So it was finally time to go to Salerno and get my great-great-grandfather’s birth certificate! Unfortunately, my cousin was sick, and then was working. So me, being the genius I am, said I’ll go by myself and get it – M can stay home with the animals, F can live his life, and I can just run across the country real fast and get it done. Can you guess how smoothly this went?


So the first step was to go into Lecce and meet with F to find out exactly where I needed to go. I knew Salerno, but it turns out it’s Salerno the province, and Palomonte the exact town. Fine, no big deal. Except trains don’t go to Palomonte, so I would take the train from Lecce to Salerno (with a couple of connections), and then the bus from Salerno to Palomonte.
Now my plan was to get some shopping done in Lecce, but the train was pulling out in about 20 minutes, so we ran to the train station. No big deal, I can shop in Salerno, or Lecce when I get back.

The Train, Part 1

So I hop on the train in Lecce, and ride for a couple of hours to Bari, where I would have to connect. It was a tight connection, so when the train stopped, I got off, checked what platform I needed to be at, and hit the ground running. I was on 3 and needed to be at 1W. So I run over to 1, and there is no 1W. So I asked someone and they say I’m on the right platform. Now, you know my Italian is rough, so I’m doing super simple sentences, but I knew the train in front of me was NOT the right train. Partly because it was headed to Lecce.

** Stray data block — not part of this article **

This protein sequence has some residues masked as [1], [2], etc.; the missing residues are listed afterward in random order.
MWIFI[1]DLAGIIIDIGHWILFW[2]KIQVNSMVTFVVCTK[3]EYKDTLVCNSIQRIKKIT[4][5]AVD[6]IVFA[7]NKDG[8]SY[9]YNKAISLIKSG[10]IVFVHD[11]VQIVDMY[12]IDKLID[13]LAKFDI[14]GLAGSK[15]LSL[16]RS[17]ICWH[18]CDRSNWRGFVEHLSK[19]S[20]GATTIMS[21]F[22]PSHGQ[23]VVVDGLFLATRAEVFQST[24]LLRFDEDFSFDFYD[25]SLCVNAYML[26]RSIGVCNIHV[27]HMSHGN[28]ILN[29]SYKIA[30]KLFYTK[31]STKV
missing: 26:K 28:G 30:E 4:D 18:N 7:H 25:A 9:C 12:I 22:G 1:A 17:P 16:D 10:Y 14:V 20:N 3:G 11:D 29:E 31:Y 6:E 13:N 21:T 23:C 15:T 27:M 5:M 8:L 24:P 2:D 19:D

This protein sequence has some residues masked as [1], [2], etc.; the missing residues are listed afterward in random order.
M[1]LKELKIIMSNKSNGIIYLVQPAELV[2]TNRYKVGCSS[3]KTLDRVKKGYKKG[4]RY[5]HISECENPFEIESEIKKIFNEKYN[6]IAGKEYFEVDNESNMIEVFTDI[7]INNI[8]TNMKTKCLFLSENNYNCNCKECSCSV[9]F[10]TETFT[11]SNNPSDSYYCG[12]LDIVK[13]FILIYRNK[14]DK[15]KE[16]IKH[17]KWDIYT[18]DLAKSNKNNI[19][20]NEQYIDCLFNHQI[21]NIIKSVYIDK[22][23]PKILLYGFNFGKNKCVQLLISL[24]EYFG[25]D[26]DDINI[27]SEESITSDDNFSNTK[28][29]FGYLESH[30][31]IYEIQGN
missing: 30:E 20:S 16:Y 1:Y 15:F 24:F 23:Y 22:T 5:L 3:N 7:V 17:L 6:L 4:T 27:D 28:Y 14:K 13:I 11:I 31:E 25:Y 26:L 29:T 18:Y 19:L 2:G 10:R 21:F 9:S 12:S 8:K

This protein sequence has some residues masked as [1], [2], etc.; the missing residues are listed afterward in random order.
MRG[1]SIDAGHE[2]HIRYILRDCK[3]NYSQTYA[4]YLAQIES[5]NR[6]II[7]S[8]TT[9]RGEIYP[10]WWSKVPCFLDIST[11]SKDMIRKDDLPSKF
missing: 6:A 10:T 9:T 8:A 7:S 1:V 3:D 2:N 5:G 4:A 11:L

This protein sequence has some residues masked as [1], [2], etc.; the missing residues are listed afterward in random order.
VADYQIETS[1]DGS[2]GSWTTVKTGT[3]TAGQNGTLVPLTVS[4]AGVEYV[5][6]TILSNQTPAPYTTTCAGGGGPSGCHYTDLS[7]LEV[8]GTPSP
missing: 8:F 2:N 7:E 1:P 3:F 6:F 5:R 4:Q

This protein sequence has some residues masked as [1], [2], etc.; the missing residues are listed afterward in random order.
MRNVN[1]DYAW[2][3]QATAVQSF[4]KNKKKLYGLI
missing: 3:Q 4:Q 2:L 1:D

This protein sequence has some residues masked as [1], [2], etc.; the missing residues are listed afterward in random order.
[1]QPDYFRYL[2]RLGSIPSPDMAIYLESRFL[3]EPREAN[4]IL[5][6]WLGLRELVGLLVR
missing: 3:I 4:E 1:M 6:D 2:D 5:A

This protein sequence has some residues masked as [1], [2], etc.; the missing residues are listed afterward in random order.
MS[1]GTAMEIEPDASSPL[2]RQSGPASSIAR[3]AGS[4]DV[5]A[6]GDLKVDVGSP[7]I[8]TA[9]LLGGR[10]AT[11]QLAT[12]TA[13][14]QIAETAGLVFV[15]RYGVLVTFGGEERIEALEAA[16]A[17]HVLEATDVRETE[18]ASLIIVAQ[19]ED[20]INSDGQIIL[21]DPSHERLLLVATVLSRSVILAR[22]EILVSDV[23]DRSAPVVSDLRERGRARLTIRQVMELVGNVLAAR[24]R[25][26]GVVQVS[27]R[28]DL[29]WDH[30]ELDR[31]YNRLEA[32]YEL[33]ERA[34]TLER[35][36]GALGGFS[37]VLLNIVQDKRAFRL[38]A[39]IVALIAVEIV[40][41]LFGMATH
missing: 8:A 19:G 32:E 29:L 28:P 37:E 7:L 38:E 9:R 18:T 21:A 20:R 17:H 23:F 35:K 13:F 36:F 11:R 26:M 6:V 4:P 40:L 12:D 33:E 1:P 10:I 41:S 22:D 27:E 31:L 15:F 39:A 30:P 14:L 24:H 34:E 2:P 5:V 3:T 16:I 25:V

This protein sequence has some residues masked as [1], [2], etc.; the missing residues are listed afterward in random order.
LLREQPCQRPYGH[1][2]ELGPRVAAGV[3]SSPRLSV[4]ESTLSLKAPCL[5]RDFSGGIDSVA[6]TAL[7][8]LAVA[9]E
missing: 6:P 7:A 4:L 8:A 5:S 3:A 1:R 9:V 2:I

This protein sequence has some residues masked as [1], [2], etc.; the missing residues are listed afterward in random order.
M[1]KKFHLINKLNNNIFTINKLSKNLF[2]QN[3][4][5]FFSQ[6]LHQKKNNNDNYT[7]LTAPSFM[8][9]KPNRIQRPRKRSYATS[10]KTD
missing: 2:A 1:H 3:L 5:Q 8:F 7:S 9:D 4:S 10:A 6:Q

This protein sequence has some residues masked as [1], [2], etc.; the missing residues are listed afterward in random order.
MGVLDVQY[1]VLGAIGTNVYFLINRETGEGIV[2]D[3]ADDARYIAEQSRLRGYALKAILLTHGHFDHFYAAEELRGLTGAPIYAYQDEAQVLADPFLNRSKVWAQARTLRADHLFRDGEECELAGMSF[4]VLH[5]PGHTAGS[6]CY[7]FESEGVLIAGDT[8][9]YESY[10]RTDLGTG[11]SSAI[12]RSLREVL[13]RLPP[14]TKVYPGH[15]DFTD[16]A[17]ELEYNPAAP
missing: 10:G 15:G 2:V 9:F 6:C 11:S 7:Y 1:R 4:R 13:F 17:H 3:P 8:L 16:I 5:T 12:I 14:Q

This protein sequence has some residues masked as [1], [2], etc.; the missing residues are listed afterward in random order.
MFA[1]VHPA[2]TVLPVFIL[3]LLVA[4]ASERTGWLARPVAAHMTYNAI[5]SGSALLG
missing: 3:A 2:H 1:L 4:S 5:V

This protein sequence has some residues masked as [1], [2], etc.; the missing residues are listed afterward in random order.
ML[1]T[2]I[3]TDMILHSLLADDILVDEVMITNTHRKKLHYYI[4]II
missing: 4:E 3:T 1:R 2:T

I’m thinking my train must just be late, but nope, it turns out they had two trains at the same platform, and I just couldn’t see the other one. So now I’ve missed my train. OK, no problem, I will go change my ticket and catch the next one. That’s when I learned the next train was the next day.
Fine, Plan B! I can catch a bus! So I set that up, but it was about 3 in the afternoon, and the bus left at 11:30 pm. OK, shopping time. I walked Bari. Like, all of it. And remember, I’ve been losing weight as if I had a tapeworm, but haven’t been able to find pants, so I’m strolling Bari, hands in my coat pockets so that no one could see that I was holding my pants up, because at this point, they just drop straight off. (And yes I could buy a belt, except I’m in Italy, and they are very proud of their Italian leather. It’s everywhere – on all the belts. And I don’t buy leather…)
It was a sight. And my phone was dead and I couldn’t find a plug (I don’t know what Italians have against plugs!). That was my second reason for walking around.

The Bus, Part 1

So finally, FINALLY, it is just past 11 and I start heading for the bus (I’d been hanging in the station for like an hour or so at that point, because, single woman, alone, dark, you know the drill). I get on and we head for Taranto. It goes smooth, and that’s when I took a better look at my ticket.
We would arrive in Taranto at 2 in the morning, but the connecting bus didn’t leave until 5:40 am. OK, that’s fine, I will wait in the station, because at least there’s security there. Except it turns out, Taranto is the first train station I’ve found that doesn’t keep the doors open all night long. So I waited outside, avoiding strange men, for 3 hours.
Taranto is famous for a dance that originated there called the Tarantella. The dance, however, originated (supposedly, at least) from their tarantula population. I’m arachnophobic. It was fun in absolutely no way.